No drugs were found in Jason’s home or office.  The only “drug evidence” was testimony by a police officer about a VaporTracer test that can detect microscopic traces of drugs, but has been widely panned by courts due to cross contamination of evidence.  In fact, initially Jason’s car and clothes tested negative, but after they were taken into custody, and likely came into contact with other evidence or officers who had been exposed to drugs, there was an alleged 70% reading.  That meant a 70% chance that his car and clothes came into contact with drugs.  This flimsy evidence was unsupported by documentation at trial and riddled with contamination problems.

In a United States court the evidence against Jason would never support a conviction, or even probable cause to hold him in jail pending trial.  In Nicaragua, it was enough for a conviction and 22 year prison sentence.  Yet, Jason’s family has faced an uphill battle in fighting for his freedom.  Even though the United States has condemned the recent elections in Nicaragua as riddled with corruption, with Hillary Clinton calling the elections a “setback for democracy,” Jason’s case has largely been treated by U.S. government officials as just another drug case where an American got caught up in international trafficking.  His case has not received the attention of political cases where injustice is obvious and this is very dangerous precedent.

If other countries know that all they have to do is call a case a drug case, even when there are no drugs recovered, all Americans become potential targets when they travel outside the country.  We should all be concerned for Jason.  He represents the treatment we are willing to accept when our fellow citizens are wrongfully arrested and convicted in foreign countries.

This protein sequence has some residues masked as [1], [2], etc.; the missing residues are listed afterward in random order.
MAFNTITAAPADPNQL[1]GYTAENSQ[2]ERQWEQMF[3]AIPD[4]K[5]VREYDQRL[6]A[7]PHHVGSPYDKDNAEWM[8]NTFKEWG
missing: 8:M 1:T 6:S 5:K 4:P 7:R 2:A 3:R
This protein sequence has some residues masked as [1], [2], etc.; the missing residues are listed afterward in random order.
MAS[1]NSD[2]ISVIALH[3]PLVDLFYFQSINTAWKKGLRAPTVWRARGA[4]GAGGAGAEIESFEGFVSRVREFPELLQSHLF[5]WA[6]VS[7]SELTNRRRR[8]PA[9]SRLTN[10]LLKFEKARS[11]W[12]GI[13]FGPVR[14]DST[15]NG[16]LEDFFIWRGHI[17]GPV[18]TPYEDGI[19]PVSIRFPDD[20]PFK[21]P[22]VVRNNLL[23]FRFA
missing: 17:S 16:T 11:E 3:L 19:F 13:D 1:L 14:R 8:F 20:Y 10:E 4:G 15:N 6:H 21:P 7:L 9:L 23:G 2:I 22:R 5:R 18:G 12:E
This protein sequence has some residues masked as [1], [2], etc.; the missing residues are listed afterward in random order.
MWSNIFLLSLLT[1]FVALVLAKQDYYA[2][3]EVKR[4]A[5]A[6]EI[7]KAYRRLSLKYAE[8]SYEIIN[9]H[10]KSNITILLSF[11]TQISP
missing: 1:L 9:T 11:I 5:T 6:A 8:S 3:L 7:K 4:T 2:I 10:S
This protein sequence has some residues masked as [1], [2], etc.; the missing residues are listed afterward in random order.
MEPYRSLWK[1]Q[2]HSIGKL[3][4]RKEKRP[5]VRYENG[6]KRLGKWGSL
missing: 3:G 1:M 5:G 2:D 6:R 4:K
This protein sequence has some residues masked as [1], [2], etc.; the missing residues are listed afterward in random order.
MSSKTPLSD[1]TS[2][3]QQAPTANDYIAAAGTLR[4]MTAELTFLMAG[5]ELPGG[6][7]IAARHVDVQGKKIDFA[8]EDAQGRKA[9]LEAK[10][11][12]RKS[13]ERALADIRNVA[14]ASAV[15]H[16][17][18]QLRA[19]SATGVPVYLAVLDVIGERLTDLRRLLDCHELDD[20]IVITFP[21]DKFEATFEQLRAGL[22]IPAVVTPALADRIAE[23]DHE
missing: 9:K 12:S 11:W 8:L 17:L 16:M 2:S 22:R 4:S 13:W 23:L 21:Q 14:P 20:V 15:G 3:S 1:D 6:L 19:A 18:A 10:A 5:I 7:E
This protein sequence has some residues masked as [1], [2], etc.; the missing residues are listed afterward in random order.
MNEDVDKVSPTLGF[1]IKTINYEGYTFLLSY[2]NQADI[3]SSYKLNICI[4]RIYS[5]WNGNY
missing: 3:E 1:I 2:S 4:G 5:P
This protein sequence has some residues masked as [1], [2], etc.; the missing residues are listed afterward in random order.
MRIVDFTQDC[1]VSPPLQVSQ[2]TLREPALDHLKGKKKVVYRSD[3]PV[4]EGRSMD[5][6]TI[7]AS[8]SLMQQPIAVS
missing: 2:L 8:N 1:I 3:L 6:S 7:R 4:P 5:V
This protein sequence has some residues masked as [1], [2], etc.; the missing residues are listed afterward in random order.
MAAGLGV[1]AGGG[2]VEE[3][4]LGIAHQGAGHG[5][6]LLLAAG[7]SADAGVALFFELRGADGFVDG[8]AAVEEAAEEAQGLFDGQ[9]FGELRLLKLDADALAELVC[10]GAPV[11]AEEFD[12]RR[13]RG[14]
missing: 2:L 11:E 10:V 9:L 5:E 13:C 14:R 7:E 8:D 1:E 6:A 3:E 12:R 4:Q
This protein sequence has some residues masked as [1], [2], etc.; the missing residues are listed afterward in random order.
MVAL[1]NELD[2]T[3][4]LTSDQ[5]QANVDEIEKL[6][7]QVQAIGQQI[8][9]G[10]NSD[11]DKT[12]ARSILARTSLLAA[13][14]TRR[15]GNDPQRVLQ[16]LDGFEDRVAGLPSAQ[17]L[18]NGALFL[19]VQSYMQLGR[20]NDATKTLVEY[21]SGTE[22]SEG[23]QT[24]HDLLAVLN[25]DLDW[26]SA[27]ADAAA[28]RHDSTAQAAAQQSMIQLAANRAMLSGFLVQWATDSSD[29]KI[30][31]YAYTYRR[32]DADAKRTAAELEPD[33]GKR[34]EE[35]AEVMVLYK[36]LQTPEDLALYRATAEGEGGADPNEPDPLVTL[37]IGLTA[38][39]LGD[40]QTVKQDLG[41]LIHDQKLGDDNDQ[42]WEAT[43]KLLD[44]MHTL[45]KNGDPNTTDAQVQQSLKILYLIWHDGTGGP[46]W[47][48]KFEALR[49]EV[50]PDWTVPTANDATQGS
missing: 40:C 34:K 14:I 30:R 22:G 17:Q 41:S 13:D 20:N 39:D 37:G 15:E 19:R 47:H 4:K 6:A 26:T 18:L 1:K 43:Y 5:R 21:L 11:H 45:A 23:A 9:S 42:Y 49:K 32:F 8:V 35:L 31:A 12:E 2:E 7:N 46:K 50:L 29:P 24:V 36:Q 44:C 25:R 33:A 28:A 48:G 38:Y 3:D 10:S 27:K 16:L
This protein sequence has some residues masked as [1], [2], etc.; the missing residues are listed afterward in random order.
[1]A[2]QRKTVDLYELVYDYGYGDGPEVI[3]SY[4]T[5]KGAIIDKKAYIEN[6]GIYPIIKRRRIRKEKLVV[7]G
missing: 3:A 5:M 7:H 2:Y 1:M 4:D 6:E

Human Rights Watch: Hundreds of Innocents Railroaded in Bahrain in Joke Trials…

Human Rights Watch issued a report this week revealing that officials in Bahrain have been using the ordinary criminal courts to trump up charges against innocents in politically motivated trials to crush dissent.  Report here.  Details here.

Corruption in Nigerian Courts that Leads to Wrongful Convictions

The long arm of the law was finally long enough to nab former Nigerian Delta state Governor James Ibori. The investigation and trial in the UK lasted more than 7years before a conviction was secured. Well, technically he was said to have pleaded guilty for the charges to be dropped. One and the same you might say.

The UK conviction however exposes the current state of rot, incompetence and corruption within the Nigerian bench. Or, how else do you explain the clean bill given to Ibori, on same or similar charges by the Nigerian high court, for which he has now finally been convicted and awaiting sentence on the 16th of April? This initial wrongful acquittal is emblematic of the problems that leads to wrongful convictions in Nigeria, where justice is dispensed to the highest bidder, whilst indigent accused persons languish for years in detention centers. For a fuller report, read Andrew Walker’s report on BBC news here

U.S. Federal Judge Denies Prosecutorial Immunity

Federal Judge Elaine Bucklo has denied prosecutorial immunity to former Illinois Assistant State Attorney Mark Lukanich in a law suit brought by Ronald Kitchen who spent 21 years in prison for a crime he didn’t commit. Kitchen’s confession was extracted during the reign of disgraced imprisoned former Chicago Police Commander Jon Burge, notorious for torturous interrogations. Kitchen says that Lukanich was aware of his torture because he was nearby during the interrogation. The judge has ruled that Lukanich’s alleged role was part of the investigative part of the case and therefore not covered by prosecutorial absolute immunity.

Nearly a year ago, as reported by the Chicago Tribune, Judge Bucklo wondered aloud why the City of Chicago had sent an army of lawyers to fight the law suit brought by Kitchen. “I don’t understand this case. Why don’t you settle? [Kitchen] was declared innocent. Burge is in jail. Have you tried to settle this?” she asked. The Tribune editorialized that the longer Chicago refuses to settle multiple cases relating to the coerced confessions, the more the reputation of the city would suffer.